Gong-Go Style Flash-Infusion starts with what you’re using to make your tea in. While I based my flash-infusion method on the ancient Gong Fu style, rather than the tiny cups, pots, and gaiwans, Gong-Go uses modern bottom-dispensing infusers that release the tea when placed on a cup. For the active lifestyle, it’s a no fuss, convenient, and fast way to make the perfect cup tea.
This is my current Gong-Go Gear set up. As you can see, I have several infusers, one of them is no longer in production and the other I’m only using for tastings. To protect flavor profiles, I have a different infuser for specific tea types: white/green, oolong, and black.
So where do you start?
The first thing you want to do is get yourself a bottom-dispensing infuser if you don’t already have one. I’ve been using the Tiesta Brewmaster for about three years now and give it 5 stars for durability and ease of use.
Okay, what next?
The Tea Gong-Go Infusion Guide will get you started. Here you’ll find tea leaf quantities, water temperatures, and flash-infusion times. As you can see it starts with the traditional Gong Fu style for loose leaf. I then provide you with recommendations for Gong-Go style water volumes of 8/10/12 ounces and end with Black CTC (cut-tear-curl).
PLEASE NOTE this is only a guide, not a rule – you can find more on tea rules here. This is just a place to start and as I try more teas, it does get updated to provide the best starting points. I recommend 10oz for all infusions to allow the tea room to bloom. The standardize water temperatures will work with most of your teas.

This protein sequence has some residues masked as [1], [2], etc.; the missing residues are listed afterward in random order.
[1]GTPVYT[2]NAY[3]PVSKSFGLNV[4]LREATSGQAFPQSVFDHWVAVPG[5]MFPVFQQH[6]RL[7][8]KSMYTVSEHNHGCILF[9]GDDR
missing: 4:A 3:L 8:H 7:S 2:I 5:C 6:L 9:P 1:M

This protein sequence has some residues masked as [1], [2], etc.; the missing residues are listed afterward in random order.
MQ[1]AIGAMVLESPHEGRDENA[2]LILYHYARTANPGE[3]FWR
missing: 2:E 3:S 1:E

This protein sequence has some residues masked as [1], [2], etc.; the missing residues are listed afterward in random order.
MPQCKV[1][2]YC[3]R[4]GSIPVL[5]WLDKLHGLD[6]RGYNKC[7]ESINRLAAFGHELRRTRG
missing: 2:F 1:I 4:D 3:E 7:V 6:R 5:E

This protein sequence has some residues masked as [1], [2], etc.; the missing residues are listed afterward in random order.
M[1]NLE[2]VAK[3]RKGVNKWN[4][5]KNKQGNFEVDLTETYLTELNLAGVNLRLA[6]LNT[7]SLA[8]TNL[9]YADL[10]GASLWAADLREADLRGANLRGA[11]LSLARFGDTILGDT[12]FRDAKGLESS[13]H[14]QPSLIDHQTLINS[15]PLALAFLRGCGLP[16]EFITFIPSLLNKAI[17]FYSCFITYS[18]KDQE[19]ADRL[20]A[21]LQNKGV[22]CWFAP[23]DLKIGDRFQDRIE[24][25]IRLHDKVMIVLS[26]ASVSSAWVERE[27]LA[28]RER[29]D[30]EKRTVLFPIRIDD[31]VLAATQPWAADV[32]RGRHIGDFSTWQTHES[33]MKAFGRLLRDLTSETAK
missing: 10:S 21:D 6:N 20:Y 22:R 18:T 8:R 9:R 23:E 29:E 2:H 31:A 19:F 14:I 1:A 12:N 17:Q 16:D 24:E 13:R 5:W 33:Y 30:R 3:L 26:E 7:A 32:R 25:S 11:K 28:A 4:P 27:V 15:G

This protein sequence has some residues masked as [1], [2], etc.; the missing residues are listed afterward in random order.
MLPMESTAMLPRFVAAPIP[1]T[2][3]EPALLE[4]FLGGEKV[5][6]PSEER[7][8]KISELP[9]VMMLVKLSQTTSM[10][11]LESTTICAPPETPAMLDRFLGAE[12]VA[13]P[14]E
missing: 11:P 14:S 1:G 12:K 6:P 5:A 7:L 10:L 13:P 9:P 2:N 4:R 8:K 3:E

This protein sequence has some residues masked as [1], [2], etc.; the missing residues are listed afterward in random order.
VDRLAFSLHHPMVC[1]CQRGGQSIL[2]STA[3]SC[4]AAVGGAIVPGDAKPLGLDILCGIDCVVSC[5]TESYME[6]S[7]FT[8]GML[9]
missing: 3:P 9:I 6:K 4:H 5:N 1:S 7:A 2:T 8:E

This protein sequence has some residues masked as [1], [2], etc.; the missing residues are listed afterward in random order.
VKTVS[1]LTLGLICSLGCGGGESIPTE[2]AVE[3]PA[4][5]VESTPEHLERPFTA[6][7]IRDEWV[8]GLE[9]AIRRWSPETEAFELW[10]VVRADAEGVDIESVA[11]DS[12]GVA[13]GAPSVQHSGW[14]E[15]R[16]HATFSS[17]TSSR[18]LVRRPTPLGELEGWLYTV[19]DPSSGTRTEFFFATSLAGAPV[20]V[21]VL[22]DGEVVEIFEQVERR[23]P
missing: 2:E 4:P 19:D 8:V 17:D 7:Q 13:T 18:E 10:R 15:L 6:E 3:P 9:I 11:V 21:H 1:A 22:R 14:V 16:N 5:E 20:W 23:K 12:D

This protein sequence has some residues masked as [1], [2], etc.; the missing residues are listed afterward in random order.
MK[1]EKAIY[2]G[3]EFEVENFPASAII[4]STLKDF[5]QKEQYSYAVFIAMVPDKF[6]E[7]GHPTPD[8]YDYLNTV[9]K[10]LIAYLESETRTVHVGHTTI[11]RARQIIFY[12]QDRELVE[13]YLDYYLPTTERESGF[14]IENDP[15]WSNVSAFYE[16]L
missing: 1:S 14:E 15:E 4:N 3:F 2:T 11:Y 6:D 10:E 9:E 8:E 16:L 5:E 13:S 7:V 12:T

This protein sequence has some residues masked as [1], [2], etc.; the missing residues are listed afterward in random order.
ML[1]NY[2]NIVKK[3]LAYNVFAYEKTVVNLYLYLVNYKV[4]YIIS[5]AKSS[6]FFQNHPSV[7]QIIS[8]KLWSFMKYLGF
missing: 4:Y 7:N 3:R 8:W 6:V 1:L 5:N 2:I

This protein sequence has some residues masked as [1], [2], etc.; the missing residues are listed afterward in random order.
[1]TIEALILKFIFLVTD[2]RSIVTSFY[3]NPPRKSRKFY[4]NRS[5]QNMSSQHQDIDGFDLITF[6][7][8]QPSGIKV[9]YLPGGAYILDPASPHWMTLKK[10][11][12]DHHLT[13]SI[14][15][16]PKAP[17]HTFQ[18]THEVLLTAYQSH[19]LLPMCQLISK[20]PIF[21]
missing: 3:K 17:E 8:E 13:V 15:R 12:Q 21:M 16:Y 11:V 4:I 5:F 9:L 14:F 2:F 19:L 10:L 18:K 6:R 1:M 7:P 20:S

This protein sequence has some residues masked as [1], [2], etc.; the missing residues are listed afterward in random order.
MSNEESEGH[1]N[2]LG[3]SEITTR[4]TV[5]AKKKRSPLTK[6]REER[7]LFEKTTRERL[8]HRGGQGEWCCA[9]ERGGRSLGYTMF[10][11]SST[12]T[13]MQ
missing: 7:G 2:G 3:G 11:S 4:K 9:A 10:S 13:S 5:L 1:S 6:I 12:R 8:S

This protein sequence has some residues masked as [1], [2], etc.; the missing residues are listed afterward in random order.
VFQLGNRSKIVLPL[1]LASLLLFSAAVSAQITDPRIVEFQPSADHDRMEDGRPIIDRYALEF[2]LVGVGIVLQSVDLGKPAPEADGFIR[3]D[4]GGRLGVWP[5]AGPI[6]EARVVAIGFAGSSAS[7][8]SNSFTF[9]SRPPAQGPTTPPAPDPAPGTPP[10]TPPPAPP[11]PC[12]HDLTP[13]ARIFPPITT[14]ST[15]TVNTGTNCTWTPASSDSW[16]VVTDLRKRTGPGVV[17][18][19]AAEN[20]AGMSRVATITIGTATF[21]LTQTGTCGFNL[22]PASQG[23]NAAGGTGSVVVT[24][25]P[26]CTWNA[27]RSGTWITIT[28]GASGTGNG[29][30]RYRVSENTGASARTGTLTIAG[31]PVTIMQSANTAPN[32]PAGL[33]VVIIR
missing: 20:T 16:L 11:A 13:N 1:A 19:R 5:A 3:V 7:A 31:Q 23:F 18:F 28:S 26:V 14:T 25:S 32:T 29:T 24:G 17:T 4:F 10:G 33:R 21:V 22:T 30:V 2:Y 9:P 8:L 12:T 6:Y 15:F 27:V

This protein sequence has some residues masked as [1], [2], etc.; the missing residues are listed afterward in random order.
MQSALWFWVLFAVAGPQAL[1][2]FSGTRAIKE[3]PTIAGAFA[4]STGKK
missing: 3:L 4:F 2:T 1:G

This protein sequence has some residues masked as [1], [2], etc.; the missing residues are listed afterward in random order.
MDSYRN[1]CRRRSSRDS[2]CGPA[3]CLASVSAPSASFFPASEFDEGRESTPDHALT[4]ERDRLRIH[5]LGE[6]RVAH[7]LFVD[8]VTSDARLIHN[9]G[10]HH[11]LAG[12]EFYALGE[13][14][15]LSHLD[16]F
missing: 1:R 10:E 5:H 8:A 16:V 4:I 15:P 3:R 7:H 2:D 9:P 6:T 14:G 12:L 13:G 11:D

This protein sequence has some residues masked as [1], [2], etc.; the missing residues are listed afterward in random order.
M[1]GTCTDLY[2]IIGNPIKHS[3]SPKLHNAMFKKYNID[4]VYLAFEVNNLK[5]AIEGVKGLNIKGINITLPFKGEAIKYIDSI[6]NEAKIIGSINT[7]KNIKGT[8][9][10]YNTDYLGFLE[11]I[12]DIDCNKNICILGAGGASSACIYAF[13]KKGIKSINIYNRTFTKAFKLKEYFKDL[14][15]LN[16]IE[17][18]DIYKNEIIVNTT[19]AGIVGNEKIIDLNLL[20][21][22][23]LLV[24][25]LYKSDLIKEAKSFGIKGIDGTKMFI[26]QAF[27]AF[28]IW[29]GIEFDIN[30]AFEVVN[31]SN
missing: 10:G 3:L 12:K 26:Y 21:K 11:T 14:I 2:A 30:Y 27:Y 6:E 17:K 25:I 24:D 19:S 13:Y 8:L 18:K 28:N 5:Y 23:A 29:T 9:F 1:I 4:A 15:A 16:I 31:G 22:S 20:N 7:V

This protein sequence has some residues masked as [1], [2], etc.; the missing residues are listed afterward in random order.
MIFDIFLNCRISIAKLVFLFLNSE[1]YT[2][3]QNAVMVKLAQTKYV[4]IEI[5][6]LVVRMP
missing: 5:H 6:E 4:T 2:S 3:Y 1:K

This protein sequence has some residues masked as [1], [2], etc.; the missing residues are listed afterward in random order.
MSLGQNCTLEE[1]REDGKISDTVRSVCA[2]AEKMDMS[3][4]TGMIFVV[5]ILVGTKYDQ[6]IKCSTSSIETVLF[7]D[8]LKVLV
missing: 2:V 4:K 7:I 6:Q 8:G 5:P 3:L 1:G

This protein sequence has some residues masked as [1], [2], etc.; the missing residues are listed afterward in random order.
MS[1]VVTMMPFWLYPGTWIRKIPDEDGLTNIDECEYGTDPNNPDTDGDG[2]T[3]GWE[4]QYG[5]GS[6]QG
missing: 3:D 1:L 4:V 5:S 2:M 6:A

But my water kettle doesn’t have a temperature reading…
An easy workaround to use is a candy thermometer and then listen. Eventually, you will know when your water is ready just by the sound coming from the pot. Be sure to get a thermometer fully encased and not an open-ended glass tube, they steam up. I recommend the type with the metal base. You can see an example towards the bottom of the sidebar or page if you on your mobile.
How do you measure out the tea?
You should start with a pocket scale, but over time you’ll also learn to eyeball. If you go with the tea suppliers suggested volume of leaf, the end cup will be too weak. Remember, with Gong-Go Style, flash-infusion times have been reduced to seconds versus minutes. More tea is needed to get your cup fast. Because the appearance of the dry leaf is a good indicator of quality, I also use a traditional presentation vessel (Cha He) when I measure out my tea. Just place it on the scale, cut its weight out and then add your tea. I’ve placed a pocket scale and Cha He in the sidebar or bottom of the page that you can order from Amazon.
Is there anything else?
Yes, a timer or stopwatch. Most smartphones have one pre-installed and are perfect for Gong-Go. Or you can just always count down one-one-thousand, two-one-thousand etc – interruptions can complicate this though.
When you first get started you also might want a measuring cup to measure out water too. As you become more experienced, you’ll be able to eyeball that as well.
First, measure out 10oz of tap water and pour it into your empty infuser. Note how high the water level reaches and then pour it out. After you add your tea leaves and then hot water, it should be slightly above the line from the previous step. Something else to consider is that tea volume increases on the first infusion as the dry leaf re-hydrates itself; for any preceding infusions, the water line should even higher (if the second infusion is too strong, you did not add enough water and take leaf bloom into account).
Of course, you can always use a measuring cup for consistency. When working with a new tea, I always do. Over time, it will become natural and easier as you familiarize yourself with Gong-Go.
By following the Gong-Go Flash-Infusion Guide, you can have a perfect cup of tea in 6 easy steps:
Bring water to the correct temperature
Measure out the tea
Place tea in the infuser
Set your timer
Add water and start timer
Dispense into your favorite cup or teapot
To see all the Gong-Go Gear essentials to get started click here.
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